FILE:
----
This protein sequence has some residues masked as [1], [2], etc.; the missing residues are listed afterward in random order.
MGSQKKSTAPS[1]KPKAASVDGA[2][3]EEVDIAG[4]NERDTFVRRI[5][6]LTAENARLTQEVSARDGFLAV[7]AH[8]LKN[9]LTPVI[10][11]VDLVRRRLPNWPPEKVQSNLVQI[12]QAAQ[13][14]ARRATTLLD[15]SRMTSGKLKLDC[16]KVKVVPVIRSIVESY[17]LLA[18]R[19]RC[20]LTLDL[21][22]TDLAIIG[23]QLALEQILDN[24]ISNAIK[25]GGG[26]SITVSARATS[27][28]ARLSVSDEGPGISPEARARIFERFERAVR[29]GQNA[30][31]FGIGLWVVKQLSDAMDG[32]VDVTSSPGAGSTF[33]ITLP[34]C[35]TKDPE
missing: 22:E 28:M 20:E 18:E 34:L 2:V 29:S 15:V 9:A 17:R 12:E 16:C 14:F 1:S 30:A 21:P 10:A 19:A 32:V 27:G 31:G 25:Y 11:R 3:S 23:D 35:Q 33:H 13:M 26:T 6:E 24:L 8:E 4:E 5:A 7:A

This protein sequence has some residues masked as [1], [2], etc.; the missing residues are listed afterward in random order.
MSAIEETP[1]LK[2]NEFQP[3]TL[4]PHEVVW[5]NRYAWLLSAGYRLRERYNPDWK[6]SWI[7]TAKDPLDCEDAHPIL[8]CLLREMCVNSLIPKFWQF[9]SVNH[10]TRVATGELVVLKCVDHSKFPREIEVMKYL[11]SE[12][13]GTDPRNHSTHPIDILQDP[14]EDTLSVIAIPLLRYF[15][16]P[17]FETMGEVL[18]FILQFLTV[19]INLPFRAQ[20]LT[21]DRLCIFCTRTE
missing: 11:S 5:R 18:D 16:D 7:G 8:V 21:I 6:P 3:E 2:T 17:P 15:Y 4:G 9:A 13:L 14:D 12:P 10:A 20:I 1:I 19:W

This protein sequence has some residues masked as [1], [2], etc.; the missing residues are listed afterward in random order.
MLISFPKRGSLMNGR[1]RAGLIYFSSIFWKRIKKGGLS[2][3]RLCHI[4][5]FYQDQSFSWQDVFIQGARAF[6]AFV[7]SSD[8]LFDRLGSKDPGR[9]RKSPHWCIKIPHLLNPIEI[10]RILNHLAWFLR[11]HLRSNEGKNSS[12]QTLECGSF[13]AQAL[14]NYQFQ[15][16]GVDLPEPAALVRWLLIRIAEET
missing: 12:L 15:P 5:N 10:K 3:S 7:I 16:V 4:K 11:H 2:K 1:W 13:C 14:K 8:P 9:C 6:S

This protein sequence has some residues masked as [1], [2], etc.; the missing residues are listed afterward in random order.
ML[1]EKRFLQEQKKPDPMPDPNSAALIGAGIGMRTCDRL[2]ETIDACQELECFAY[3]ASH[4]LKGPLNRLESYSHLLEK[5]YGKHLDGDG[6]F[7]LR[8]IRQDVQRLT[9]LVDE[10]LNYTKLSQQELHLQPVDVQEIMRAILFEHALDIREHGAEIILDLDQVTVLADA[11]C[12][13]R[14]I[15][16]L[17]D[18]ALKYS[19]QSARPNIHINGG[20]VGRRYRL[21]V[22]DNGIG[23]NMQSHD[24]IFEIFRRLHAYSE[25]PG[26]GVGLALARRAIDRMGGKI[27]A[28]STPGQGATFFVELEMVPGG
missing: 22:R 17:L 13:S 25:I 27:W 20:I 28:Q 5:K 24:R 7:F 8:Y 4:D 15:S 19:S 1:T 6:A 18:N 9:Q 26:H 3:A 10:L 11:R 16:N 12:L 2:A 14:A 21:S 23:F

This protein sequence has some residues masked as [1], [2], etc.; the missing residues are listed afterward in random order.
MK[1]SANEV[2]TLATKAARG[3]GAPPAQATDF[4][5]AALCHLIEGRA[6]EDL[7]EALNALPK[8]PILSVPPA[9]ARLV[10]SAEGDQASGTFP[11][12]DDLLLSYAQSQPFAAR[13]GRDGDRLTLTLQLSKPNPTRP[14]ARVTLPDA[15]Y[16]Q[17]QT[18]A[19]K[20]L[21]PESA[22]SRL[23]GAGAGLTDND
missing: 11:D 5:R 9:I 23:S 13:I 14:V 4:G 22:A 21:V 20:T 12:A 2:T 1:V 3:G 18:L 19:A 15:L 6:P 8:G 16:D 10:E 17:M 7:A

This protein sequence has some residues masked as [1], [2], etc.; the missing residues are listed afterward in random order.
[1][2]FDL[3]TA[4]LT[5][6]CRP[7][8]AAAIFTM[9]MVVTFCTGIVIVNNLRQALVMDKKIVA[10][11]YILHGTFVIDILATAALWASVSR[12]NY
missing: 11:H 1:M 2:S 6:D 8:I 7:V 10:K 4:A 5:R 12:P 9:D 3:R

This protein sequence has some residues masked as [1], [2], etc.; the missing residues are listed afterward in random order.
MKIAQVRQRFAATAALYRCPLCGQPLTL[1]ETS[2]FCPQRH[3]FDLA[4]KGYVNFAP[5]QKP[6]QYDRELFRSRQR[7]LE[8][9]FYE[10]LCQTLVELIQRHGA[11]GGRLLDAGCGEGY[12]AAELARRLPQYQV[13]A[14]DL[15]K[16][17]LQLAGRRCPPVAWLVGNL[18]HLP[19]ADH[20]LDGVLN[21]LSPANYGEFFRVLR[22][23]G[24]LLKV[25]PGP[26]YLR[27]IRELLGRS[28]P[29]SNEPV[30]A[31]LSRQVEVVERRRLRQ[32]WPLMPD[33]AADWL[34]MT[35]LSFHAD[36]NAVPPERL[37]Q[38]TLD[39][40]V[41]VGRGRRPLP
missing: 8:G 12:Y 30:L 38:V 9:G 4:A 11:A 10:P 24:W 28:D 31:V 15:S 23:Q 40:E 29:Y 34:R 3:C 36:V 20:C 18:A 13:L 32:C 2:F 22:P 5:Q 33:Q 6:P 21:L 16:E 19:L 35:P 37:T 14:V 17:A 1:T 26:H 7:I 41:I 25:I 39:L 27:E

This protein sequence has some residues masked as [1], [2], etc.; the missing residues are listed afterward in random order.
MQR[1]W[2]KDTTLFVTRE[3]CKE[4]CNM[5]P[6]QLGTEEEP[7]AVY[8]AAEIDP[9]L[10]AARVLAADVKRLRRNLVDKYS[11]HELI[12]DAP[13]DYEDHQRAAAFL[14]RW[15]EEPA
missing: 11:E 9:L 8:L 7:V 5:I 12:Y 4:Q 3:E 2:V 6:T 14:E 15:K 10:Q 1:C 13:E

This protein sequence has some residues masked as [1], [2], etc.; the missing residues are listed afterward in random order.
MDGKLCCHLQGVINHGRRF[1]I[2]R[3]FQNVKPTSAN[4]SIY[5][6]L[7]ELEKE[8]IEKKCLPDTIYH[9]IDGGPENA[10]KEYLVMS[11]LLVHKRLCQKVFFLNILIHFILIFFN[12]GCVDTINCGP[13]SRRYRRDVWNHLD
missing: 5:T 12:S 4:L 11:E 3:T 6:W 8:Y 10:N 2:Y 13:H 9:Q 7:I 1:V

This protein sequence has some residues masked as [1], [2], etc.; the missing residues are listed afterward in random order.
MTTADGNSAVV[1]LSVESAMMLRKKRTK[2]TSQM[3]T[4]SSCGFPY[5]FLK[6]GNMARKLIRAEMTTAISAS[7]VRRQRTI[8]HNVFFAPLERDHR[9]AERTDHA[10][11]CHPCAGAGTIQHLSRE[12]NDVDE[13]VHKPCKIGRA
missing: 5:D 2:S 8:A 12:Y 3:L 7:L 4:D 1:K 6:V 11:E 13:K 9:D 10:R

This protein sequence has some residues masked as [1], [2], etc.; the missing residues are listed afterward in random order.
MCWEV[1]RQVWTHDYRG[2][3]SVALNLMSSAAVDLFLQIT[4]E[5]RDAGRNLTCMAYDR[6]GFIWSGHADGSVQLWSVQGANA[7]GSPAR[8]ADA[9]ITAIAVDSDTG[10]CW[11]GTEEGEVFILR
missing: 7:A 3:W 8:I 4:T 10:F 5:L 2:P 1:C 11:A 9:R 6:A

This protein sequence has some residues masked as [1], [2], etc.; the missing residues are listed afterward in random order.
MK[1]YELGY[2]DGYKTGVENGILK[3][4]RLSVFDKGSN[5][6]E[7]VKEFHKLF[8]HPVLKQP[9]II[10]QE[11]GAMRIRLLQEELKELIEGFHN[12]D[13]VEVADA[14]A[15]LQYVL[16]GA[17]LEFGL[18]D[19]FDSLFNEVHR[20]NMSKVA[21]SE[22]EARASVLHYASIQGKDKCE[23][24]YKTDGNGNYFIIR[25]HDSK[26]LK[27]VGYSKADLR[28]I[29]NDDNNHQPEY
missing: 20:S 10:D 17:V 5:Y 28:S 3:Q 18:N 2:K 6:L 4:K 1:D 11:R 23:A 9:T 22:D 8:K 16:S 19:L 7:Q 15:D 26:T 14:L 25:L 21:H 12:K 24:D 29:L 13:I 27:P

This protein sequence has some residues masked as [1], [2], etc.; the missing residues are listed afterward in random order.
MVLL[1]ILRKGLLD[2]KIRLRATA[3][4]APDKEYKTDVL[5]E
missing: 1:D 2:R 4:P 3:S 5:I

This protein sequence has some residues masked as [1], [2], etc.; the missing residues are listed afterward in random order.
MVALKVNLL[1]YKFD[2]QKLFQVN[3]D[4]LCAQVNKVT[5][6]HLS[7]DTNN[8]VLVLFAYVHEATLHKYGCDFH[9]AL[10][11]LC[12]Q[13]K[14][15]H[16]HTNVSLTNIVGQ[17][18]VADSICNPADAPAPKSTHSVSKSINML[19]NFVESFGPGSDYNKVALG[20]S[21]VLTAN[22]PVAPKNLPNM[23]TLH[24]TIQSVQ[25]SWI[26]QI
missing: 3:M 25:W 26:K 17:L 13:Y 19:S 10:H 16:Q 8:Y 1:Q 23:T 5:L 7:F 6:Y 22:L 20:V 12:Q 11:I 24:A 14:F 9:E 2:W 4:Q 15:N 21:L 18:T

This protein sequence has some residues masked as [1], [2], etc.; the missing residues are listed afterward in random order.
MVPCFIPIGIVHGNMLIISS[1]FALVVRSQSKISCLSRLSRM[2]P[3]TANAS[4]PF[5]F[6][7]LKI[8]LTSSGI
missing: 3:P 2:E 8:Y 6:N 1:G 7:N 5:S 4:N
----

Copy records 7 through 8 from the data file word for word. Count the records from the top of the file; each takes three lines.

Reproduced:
This protein sequence has some residues masked as [1], [2], etc.; the missing residues are listed afterward in random order.
MKIAQVRQRFAATAALYRCPLCGQPLTL[1]ETS[2]FCPQRH[3]FDLA[4]KGYVNFAP[5]QKP[6]QYDRELFRSRQR[7]LE[8][9]FYE[10]LCQTLVELIQRHGA[11]GGRLLDAGCGEGY[12]AAELARRLPQYQV[13]A[14]DL[15]K[16][17]LQLAGRRCPPVAWLVGNL[18]HLP[19]ADH[20]LDGVLN[21]LSPANYGEFFRVLR[22][23]G[24]LLKV[25]PGP[26]YLR[27]IRELLGRS[28]P[29]SNEPV[30]A[31]LSRQVEVVERRRLRQ[32]WPLMPD[33]AADWL[34]MT[35]LSFHAD[36]NAVPPERL[37]Q[38]TLD[39][40]V[41]VGRGRRPLP
missing: 8:G 12:Y 30:L 38:V 9:G 4:A 11:A 10:P 24:W 28:D 31:V 15:S 23:Q 40:E 29:Y 34:R 3:C 36:V 20:C 18:A 13:L 32:C 2:F 22:P 5:Q 33:Q 6:P 21:L 16:E 19:L 35:P 37:T 14:V 17:A 1:T 26:H 7:I 41:I 25:I 39:L 27:E

This protein sequence has some residues masked as [1], [2], etc.; the missing residues are listed afterward in random order.
MQR[1]W[2]KDTTLFVTRE[3]CKE[4]CNM[5]P[6]QLGTEEEP[7]AVY[8]AAEIDP[9]L[10]AARVLAADVKRLRRNLVDKYS[11]HELI[12]DAP[13]DYEDHQRAAAFL[14]RW[15]EEPA
missing: 11:E 9:L 8:L 7:V 5:I 12:Y 4:Q 3:E 2:V 6:T 14:E 15:K 10:Q 1:C 13:E